It was only 3 years ago that Jackie Tingen met Amy and Doug and began incorporating AgEd into her STEM enhancement classes at Dixon Road Elementary School in Willow Springs, NC. In that short time, she and her students have done some remarkable things. From winning blue ribbons to raising hundreds of dollars through a curbside farmers market and 3-D printing herb pots, the fun and the learning overlap. She says, “I used to have a black thumb and now my thumb is so green, it wears off on others.”
She has nine 4×12-ft raised beds and a few other smaller beds that are used for “ever growing” crops, such as asparagus and potatoes. In addition there is a dedicated herb garden and a pollinator garden. While the garden is primarily utilized by Jackie, a few classroom teachers would also use the garden to incorporate their curriculum with outdoor education. As part of the enhancement rotation, Jackie sees all the students once a week (in a typical year). She says, “Anytime the weather was good, I had the kiddos outside! We would plant in the fall as well as in the spring, so that we always had something growing.”
Her first crop was sweet potatoes, since the beds were built the last week of school and the vines would provide a low maintenance cover through the summer. When they harvested the sweet potatoes in the fall, they entered a couple in the NC State Fair. And they won a blue ribbon for “Unique Shape” and placed 8th in the weight category. Jackie recalls, “It was so awesome and the kids would take selfies with their potatoes when they went to the fair with their families. It was so exciting that THEY won a ribbon in the State Fair. It was an amazing sense of community because those potatoes belonged to ALL of us, not just the individuals who pulled them up.”
The Carpool Farmer’s Market was a 5th grade project. Every other Thursday, the students set up a stand by the carpool area and would sell their produce as well as handmade soaps to the parents in the line. She says, “It became quite popular and would bring in hundreds of dollars each time; and all of this money went back into the garden program.” The students also learned to 3D print pots for plants like lettuce and herbs, that the customer could harvest from the living potted plant. “These always sold out at our markets,” says Jackie. She laughs, “These things have made me kind of famous in the school garden world.” Wanting to sell some potted plants, her students realized they could 3D print the pots cost effectively. They researched to locate an environmentally friendly filament and purchased that filament with money earned at the garden stand. Students used TynkerCad to create designs, print a draft and evaluate. It took multiple tries to find the designs that were usable, but it’s been a project that has grown; creating unique pots for succulents and larger herbs, like rosemary.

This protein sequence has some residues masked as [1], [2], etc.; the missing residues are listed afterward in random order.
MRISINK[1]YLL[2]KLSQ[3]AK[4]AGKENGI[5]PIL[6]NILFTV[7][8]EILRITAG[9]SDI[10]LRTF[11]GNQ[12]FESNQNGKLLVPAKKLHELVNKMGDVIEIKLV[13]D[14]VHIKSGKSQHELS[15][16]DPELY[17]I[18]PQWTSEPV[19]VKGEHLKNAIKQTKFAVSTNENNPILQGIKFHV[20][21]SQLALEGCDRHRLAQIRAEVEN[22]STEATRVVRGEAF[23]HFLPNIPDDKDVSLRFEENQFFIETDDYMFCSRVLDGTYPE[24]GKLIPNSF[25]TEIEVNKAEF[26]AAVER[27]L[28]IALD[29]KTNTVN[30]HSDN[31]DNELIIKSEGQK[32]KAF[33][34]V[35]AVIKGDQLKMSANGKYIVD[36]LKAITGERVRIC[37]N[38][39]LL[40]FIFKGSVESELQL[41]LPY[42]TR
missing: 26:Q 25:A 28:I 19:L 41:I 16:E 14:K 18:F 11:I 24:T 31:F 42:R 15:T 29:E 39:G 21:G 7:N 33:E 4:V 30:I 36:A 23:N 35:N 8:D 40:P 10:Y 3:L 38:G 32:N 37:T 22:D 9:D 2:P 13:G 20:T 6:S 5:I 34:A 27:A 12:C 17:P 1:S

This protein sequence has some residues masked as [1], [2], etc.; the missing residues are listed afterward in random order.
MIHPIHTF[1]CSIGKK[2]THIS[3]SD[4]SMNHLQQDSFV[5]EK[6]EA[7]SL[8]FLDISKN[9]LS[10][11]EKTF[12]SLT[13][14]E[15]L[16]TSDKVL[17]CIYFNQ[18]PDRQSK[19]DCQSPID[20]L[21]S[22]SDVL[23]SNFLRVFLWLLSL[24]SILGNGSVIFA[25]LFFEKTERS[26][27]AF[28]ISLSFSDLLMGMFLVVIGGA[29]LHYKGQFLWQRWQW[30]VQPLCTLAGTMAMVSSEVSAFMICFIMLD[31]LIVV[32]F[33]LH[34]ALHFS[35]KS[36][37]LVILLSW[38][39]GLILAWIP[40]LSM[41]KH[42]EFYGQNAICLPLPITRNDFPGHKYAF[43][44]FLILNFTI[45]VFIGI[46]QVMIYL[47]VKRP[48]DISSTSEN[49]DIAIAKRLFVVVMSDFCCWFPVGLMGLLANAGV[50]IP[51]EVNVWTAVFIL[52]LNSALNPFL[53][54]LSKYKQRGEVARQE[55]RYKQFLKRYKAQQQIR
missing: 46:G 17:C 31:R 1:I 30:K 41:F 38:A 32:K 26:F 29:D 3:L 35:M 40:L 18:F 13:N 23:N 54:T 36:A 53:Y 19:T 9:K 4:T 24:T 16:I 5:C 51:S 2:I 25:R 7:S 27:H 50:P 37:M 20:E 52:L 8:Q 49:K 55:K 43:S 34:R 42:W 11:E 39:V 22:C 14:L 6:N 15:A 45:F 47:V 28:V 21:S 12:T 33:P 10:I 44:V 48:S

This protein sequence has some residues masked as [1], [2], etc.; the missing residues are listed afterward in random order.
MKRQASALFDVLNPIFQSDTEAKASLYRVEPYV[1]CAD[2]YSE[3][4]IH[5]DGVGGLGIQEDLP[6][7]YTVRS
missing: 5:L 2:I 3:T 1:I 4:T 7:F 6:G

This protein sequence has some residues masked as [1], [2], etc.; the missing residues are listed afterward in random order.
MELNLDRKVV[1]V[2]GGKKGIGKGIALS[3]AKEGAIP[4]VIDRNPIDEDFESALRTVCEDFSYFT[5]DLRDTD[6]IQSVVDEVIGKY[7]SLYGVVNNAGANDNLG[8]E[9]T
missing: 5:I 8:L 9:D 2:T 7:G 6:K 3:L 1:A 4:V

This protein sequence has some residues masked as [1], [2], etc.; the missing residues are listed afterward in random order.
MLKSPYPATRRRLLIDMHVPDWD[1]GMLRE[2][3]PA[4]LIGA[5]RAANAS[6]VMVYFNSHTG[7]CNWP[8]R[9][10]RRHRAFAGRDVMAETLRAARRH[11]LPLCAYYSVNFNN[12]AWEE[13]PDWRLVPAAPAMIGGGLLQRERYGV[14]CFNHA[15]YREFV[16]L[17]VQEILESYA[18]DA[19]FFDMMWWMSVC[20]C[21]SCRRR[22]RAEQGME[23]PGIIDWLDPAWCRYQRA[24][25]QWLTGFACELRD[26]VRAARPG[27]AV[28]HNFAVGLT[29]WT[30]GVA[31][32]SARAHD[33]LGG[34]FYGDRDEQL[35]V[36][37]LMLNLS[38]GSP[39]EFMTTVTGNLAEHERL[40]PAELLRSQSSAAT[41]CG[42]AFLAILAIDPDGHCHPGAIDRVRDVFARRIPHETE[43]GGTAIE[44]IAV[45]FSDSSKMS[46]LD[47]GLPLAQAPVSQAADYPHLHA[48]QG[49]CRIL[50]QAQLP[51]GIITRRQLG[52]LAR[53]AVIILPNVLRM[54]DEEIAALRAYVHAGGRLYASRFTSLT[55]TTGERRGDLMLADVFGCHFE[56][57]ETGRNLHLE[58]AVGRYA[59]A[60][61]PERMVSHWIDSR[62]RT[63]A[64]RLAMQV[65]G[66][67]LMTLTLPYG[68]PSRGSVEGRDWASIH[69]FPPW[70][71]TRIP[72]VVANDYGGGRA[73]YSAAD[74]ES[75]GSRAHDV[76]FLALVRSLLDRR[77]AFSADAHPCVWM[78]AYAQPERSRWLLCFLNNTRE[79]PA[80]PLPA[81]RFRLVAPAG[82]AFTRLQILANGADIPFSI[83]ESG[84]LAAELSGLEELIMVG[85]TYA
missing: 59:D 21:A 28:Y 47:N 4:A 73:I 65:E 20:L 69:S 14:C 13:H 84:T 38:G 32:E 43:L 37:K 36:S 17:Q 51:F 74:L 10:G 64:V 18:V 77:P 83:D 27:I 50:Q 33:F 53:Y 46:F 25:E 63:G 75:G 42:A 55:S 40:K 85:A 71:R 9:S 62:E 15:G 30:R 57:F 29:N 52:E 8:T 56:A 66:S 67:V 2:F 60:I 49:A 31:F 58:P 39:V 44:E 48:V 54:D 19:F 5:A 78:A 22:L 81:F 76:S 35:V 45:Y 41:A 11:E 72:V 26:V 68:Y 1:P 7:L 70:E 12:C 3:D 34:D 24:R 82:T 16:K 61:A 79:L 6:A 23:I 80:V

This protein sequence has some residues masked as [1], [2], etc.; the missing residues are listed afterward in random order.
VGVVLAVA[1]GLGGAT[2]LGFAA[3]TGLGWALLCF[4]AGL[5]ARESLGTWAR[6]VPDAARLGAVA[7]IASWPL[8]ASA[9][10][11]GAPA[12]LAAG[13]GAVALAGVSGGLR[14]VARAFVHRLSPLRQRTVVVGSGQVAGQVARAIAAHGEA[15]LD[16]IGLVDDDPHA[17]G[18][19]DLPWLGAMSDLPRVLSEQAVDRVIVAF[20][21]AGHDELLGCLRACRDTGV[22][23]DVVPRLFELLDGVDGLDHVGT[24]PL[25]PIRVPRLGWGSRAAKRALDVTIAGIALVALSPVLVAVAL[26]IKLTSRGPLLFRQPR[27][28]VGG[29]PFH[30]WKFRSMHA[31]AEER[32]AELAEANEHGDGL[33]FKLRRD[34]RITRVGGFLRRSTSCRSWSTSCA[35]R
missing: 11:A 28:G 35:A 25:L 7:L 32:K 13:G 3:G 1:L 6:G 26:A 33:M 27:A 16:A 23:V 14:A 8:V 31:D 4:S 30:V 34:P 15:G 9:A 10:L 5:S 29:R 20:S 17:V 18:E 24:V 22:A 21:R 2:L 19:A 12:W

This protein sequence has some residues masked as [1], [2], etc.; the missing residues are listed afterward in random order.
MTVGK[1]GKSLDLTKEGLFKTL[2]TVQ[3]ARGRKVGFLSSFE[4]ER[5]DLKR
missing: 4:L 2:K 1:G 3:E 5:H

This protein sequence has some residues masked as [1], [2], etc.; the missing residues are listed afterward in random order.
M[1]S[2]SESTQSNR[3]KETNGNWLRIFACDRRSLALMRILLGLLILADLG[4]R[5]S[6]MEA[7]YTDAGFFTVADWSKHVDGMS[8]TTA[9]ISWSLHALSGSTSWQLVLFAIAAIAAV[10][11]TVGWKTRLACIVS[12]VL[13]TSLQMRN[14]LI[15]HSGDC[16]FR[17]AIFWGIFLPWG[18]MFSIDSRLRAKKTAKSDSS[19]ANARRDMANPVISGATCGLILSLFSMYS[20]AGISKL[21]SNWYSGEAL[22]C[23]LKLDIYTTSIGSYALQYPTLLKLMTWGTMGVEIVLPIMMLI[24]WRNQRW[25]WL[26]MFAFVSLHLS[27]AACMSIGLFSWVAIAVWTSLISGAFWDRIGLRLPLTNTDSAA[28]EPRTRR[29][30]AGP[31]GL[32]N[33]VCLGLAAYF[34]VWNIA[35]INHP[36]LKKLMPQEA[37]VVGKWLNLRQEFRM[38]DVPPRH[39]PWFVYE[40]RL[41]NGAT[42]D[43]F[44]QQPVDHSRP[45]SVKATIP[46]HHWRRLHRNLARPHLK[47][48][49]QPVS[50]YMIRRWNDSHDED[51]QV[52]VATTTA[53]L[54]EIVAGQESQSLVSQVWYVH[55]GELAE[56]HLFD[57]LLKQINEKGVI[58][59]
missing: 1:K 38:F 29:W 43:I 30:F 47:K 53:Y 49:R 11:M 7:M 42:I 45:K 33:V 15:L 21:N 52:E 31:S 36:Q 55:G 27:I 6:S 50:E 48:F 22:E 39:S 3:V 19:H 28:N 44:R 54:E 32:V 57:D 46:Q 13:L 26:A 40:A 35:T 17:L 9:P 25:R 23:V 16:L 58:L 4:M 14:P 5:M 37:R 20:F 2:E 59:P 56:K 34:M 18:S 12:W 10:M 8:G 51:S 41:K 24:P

In addition to the AgEd part, the students were also responsible for pricing and re-evaluating the pricing of their produce to ensure they weren’t over charging but still making enough to replenish. They also had to create a marketing/advertising plan, to ensure parents and teachers knew when their market would take place and what they would have to offer. “I was able to just step back and supervise because they did such an amazing job and the ownership piece was incredible,” says Jackie.
The garden space has been minimally used through this mostly-virtual school year. Jackie has grown microgreens in her classroom and has a hydroponics system as well. She’s hopeful the next school year will allow a return to the garden. She says, “I believe kids shouldn’t be sitting inside at a desk all day. Not only is it against their natural instincts to explore and discover, but it really limits their learning styles.” In addition to the outdoor aspect, she has found that teaching kids about where their food comes from and just how much goes into growing one carrot, for example, gives them a new respect for farmers. “We are a very rural county with a lot of farmland and instead of just driving past it, parents tell me that their kids actually start conversations with them about what’s growing and making connections with our gardens,” Jackie adds. Taste tests also help kids get over the stigma of “eww veggies.”
There’s so much more — a kindergartener who won a grant to explore drone pollination alternatives; vermicomposting, a partnership with Campbell University’s public health graduate program, and growing flowers for Mother’s Day bouquets, to name just a few. But all of that boils down to this closing sentiment from Jackie; “It’s really amazing how you can create positive, lifelong healthy habits with something as simple as a school garden.”